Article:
A Utah teacher on administrative leave apologized Monday for making 9-year-old Catholic student William McLeod wash off the Ash Wednesday cross from his forehead, saying it was a misunderstanding.
Fourth-grade teacher Moana Patterson said Monday she thought the cross was dirt, and she gave William a wet wipe to clean off not knowing it was a religious symbol. She said that she hopes everyone can move forward and build understanding together. Patterson was surrounded by parents and students who support her at a news conference held at Utah state capitol in Salt Lake City.
“My entire life has been centered around respecting diversity,” Patterson said. “I would never intentionally disrespect any religion or any sacred symbol.”
The incident occurred last week at Valley View Elementary School in Bountiful, Utah.
“This is something that happens when people aren’t necessarily exposed to other cultures other religions. It’s not always necessarily mean spirited,” said Republican Utah Sen. Todd Weiler, who represents the area.
Patterson left the news conference without taking questions after she read from a prepared statement. It’s unknown if she has a religious affiliation. Members of The Church of Jesus Christ of Latter-day Saints, widely known as the Mormon church, account for about two-thirds of Utah residents. The faith doesn’t observe Ash Wednesday.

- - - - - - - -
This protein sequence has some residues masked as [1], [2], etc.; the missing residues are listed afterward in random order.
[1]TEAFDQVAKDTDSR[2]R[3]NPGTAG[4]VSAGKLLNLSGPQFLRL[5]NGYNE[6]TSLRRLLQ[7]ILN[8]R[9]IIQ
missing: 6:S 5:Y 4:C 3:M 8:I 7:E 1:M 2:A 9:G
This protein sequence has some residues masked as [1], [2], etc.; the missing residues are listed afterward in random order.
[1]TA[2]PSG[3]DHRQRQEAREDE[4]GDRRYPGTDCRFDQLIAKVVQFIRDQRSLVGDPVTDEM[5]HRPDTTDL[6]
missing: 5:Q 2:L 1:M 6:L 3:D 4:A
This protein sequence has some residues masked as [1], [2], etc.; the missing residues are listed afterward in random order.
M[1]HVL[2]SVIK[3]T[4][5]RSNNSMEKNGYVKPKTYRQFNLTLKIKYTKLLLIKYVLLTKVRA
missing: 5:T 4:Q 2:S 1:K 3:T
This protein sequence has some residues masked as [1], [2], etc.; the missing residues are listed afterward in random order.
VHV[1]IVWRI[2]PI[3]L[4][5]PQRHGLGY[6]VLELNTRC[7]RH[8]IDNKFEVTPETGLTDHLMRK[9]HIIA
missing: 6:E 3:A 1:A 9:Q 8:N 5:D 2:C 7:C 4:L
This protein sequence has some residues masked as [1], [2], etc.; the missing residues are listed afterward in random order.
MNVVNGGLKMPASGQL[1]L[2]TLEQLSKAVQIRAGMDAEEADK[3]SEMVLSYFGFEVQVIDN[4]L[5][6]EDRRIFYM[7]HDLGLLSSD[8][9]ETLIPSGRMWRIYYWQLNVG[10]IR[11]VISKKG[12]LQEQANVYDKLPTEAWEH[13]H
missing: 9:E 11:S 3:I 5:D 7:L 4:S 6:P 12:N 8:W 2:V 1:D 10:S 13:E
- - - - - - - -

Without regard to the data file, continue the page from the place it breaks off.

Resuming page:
Karen Fisher, William’s grandmother, said she’s not quite ready to accept the apology because Patterson pressed the boy to remove the symbol even after he explained its significance twice. “It’s kind of hard to swallow, a little, for me,” she said.
Fisher doesn’t want Patterson to lose her job or for any harm to come to her, but said a break is warranted to ensure she and others in the community are aware of other faith traditions. “There needs to be training for all religions, all beliefs,” she said.
In Utah, Catholics are the minority. The 330,000 Catholics in the state account for about 10 percent of the population, said Jean Hill at the Catholic Diocese of Salt Lake City.
William had just returned to the school after attending Catholic mass when Patterson called the ash marking “inappropriate” and gave him a hand wipe to clean it off in front of his classmates, Fisher said.
Patterson was called into a meeting with the principal and the school board about the incident and called Fisher to apologize, Davis School District spokesman Chris Williams said last week. The Davis School District opened an investigation into Patterson’s action and placed her on paid administrative leave.
Williams said there were no updates about the ongoing investigation about Patterson’s actions.
Tiffany Ivan Spence, who said she’s a parent of one of William’s classmates, said she also thought the cross on the boy’s forehead was dirt. She said it was a misunderstanding and not an attack against religion.
“He came into my home and to me it looked just like a smudge,” Ivan Spence said. “When I first saw Will, my instinct was to also hand him a wipe. It would have been common sense for any person who cares about children to help them if they didn’t know they had that on their head.”